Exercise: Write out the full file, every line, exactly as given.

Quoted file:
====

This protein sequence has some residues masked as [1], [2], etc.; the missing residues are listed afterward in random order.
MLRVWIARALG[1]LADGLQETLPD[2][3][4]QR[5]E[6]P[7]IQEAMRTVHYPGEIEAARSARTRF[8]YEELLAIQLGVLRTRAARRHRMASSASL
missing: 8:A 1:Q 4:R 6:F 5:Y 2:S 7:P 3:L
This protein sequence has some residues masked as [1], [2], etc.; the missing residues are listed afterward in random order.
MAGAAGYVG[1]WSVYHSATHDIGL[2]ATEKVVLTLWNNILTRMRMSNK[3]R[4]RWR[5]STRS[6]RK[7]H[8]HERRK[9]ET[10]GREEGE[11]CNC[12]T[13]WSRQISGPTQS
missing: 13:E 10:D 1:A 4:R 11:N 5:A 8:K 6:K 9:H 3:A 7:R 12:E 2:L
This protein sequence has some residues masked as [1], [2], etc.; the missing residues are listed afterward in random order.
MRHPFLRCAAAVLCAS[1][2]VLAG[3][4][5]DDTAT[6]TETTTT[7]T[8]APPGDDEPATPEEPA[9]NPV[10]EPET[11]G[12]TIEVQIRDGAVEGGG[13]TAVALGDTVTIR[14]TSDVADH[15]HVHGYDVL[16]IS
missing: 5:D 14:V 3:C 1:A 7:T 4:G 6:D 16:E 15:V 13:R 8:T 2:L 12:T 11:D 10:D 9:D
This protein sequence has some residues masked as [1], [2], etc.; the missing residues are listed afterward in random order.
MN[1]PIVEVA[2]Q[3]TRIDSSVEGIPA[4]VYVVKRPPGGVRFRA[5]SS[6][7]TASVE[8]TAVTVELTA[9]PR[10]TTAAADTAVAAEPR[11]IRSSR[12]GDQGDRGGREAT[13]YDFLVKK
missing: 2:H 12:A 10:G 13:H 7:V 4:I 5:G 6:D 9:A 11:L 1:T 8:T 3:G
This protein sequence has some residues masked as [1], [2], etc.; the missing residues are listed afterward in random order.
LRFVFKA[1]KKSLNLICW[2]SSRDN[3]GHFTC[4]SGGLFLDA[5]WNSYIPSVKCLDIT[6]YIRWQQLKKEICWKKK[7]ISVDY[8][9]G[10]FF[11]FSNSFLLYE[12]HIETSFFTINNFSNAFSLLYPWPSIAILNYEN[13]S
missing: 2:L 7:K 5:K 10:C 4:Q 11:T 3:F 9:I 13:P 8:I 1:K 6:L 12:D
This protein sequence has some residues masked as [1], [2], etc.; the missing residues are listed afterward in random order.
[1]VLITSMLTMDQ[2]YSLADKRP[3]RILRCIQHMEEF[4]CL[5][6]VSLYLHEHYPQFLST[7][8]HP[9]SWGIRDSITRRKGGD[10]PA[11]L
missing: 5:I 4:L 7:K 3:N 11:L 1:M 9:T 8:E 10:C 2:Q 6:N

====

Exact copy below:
This protein sequence has some residues masked as [1], [2], etc.; the missing residues are listed afterward in random order.
MLRVWIARALG[1]LADGLQETLPD[2][3][4]QR[5]E[6]P[7]IQEAMRTVHYPGEIEAARSARTRF[8]YEELLAIQLGVLRTRAARRHRMASSASL
missing: 8:A 1:Q 4:R 6:F 5:Y 2:S 7:P 3:L
This protein sequence has some residues masked as [1], [2], etc.; the missing residues are listed afterward in random order.
MAGAAGYVG[1]WSVYHSATHDIGL[2]ATEKVVLTLWNNILTRMRMSNK[3]R[4]RWR[5]STRS[6]RK[7]H[8]HERRK[9]ET[10]GREEGE[11]CNC[12]T[13]WSRQISGPTQS
missing: 13:E 10:D 1:A 4:R 11:N 5:A 8:K 6:K 9:H 3:A 7:R 12:E 2:L
This protein sequence has some residues masked as [1], [2], etc.; the missing residues are listed afterward in random order.
MRHPFLRCAAAVLCAS[1][2]VLAG[3][4][5]DDTAT[6]TETTTT[7]T[8]APPGDDEPATPEEPA[9]NPV[10]EPET[11]G[12]TIEVQIRDGAVEGGG[13]TAVALGDTVTIR[14]TSDVADH[15]HVHGYDVL[16]IS
missing: 5:D 14:V 3:C 1:A 7:T 4:G 6:D 16:E 15:V 13:R 8:T 2:L 12:T 11:D 10:D 9:D
This protein sequence has some residues masked as [1], [2], etc.; the missing residues are listed afterward in random order.
MN[1]PIVEVA[2]Q[3]TRIDSSVEGIPA[4]VYVVKRPPGGVRFRA[5]SS[6][7]TASVE[8]TAVTVELTA[9]PR[10]TTAAADTAVAAEPR[11]IRSSR[12]GDQGDRGGREAT[13]YDFLVKK
missing: 2:H 12:A 10:G 13:H 7:V 4:I 5:G 6:D 9:A 11:L 1:T 8:T 3:G
This protein sequence has some residues masked as [1], [2], etc.; the missing residues are listed afterward in random order.
LRFVFKA[1]KKSLNLICW[2]SSRDN[3]GHFTC[4]SGGLFLDA[5]WNSYIPSVKCLDIT[6]YIRWQQLKKEICWKKK[7]ISVDY[8][9]G[10]FF[11]FSNSFLLYE[12]HIETSFFTINNFSNAFSLLYPWPSIAILNYEN[13]S
missing: 2:L 7:K 5:K 10:C 4:Q 11:T 3:F 9:I 13:P 8:I 1:K 6:L 12:D
This protein sequence has some residues masked as [1], [2], etc.; the missing residues are listed afterward in random order.
[1]VLITSMLTMDQ[2]YSLADKRP[3]RILRCIQHMEEF[4]CL[5][6]VSLYLHEHYPQFLST[7][8]HP[9]SWGIRDSITRRKGGD[10]PA[11]L
missing: 5:I 4:L 7:K 3:N 11:L 1:M 9:T 8:E 10:C 2:Q 6:N